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Posted by: Kenya Today - Kenya News on 19/10/2017

Will repeated elections change a thing, or are we preparing for doom

Will repeated elections change a thing, or are we preparing for doom

We live in a country where the election period has seen us go through turbulent times. Most notably the post-election violence witnessed in 2007 when the country was plunged into violence following claims that the elections were rigged in favor of former president Mwai Kibaki. The 2013 elections also had their fair share of problems after CORD, which was the losing party, cried foul claiming that the elections were rigged.

CORD (Coalition for Reforms and Democracy) filed a petition to the Supreme Court and what ensued was a tense period in the country with people fearing a repeat of the 2007 post-election violence. This year’s elections seem to have followed in the same vein as the preceding ones as NASA (National Super Alliance) headed by Raila Odinga, has announced. The losing party took their pleas to the Supreme Court claiming that the Independent Electoral Boundary Commission (IEBC) did not follow elections procedures as stated in the constitution.

NASA claims that the elections were filled with a lot of illegalities and irregularities, which the supreme concurred and ruled in their favor. The country now finds itself in a precariously similar position as the economy suffers due to political instability. Fresh elections are due to take place in less than two weeks, but it’s still to be seen whether the elections will be held because of the ongoing power struggle between NASA and Jubilee, the two protagonists in this elections.

This now brings us to the main question will the forthcoming elections change anything in this country? After months on end of the push and pull between IEBC, NASA, and Jubilee, does the country have anything to gain? With the economy in a nose dive due to the political instability, investors watching with a keen eye hesitant in doing any form of business, the tourism industry also affected by the same, will the end really justify the means?

Most Kenyans go to the ballot to vote expecting their preferred candidate to win eventually, and this might translate directly to the betterment of their lives. However, that is never the case. Time and time again after elections most of these leaders disappear after enriching the lives of their families and those close to them. I believe the next elections will be no exception and this vicious cycle will continue until we start voting for leaders of integrity.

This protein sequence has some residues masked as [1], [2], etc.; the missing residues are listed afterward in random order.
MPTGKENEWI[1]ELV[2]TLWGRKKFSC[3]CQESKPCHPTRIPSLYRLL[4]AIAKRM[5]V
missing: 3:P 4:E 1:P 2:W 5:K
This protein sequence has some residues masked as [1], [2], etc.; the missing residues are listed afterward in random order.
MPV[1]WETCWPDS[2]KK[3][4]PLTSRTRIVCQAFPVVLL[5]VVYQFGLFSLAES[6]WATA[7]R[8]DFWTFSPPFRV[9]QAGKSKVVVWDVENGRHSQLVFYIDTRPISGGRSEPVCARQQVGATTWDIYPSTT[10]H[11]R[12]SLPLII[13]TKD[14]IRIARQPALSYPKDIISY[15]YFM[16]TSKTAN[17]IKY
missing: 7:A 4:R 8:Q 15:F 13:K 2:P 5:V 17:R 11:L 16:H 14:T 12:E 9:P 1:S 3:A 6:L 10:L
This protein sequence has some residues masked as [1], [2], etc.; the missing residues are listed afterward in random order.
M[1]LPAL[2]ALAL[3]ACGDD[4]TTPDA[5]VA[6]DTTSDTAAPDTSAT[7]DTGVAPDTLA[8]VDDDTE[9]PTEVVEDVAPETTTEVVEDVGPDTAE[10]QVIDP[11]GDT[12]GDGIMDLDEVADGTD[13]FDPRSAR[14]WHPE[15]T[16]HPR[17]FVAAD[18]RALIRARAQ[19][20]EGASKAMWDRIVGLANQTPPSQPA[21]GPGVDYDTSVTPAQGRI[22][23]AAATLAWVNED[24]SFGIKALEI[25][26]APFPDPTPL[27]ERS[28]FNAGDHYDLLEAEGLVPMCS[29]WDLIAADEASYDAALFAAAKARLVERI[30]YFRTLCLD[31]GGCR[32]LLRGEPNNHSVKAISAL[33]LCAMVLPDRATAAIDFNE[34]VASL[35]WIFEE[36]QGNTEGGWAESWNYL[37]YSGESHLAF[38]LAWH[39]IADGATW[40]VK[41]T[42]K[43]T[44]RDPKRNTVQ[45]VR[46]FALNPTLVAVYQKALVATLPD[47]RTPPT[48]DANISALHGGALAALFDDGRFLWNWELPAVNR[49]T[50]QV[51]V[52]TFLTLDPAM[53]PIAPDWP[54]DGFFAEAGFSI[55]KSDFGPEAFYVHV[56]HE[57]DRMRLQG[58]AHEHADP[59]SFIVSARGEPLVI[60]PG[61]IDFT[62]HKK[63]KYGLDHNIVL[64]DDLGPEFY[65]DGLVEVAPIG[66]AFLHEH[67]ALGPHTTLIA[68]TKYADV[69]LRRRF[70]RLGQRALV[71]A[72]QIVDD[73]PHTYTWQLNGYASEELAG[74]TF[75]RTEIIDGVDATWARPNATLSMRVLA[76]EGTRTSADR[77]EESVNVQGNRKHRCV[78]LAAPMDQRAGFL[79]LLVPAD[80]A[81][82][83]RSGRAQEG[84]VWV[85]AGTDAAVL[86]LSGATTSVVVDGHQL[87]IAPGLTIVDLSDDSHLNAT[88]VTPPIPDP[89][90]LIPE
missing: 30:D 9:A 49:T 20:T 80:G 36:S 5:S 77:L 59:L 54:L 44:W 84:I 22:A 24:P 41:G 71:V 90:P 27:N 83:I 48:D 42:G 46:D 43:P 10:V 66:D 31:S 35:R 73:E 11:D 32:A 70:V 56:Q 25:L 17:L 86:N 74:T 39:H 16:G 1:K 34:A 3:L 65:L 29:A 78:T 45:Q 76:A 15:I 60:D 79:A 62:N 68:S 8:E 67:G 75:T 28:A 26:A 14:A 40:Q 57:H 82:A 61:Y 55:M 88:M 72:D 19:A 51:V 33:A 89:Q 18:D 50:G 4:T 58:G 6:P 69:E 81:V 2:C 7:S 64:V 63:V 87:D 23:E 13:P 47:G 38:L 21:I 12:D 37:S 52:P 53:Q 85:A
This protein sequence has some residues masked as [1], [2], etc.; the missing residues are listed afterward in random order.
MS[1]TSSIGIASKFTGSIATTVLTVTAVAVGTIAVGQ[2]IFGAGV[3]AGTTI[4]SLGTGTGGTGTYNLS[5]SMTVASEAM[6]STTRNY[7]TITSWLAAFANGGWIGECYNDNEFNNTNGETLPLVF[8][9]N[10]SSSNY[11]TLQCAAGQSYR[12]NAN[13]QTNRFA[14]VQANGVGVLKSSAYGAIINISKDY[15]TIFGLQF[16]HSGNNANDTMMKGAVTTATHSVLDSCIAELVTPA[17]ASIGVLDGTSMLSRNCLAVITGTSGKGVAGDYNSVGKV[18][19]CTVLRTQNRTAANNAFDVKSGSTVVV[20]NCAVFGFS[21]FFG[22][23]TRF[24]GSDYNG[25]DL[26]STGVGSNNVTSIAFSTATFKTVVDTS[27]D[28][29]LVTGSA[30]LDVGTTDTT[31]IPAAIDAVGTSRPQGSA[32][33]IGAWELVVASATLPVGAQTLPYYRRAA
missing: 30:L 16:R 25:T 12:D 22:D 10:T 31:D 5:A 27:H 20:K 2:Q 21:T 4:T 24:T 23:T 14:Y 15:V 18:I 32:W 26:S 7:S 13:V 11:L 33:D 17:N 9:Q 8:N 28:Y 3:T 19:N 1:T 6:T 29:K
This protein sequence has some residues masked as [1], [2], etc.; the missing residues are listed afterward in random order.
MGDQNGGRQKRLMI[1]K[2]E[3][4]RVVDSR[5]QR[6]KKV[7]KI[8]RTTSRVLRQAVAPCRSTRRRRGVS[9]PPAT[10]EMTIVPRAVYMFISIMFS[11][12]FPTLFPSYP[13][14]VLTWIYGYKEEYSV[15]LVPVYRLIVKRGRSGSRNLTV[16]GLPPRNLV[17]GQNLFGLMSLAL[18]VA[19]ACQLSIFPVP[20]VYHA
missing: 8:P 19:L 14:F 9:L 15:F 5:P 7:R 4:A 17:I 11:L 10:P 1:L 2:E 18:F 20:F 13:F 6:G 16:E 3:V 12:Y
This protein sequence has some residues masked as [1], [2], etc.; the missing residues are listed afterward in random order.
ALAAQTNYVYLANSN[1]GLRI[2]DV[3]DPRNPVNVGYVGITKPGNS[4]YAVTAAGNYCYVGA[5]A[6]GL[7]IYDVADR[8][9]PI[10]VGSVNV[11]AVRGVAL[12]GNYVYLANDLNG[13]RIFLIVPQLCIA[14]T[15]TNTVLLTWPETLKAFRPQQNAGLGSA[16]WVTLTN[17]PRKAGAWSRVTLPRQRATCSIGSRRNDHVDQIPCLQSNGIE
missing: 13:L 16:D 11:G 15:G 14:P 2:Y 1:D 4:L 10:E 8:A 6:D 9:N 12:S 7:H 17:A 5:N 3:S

The government had set aside 42 billion which was used for this year’s election and a further 10 billion will be spent on the repeat elections. This figure, coupled with the hard economic times the country faces means we are in for hard times ahead. We are more or less likely to continue facing the same problems we went through in the last four years, especially if there is no change of guard in the top seat.

I say so because this is what we have witnessed in this country for the last fifty years. The elections have become a formality, different trees grow, but it’s the same old monkeys that live up there, and I believe these elections won’t be an exception. However, there has been a slight growth in the political class, and there are a few notable leaders who are taking this country in the right direction, but it’s yet to be seen just how they will influence the rest and how this stimulus will affect future voting patterns.  

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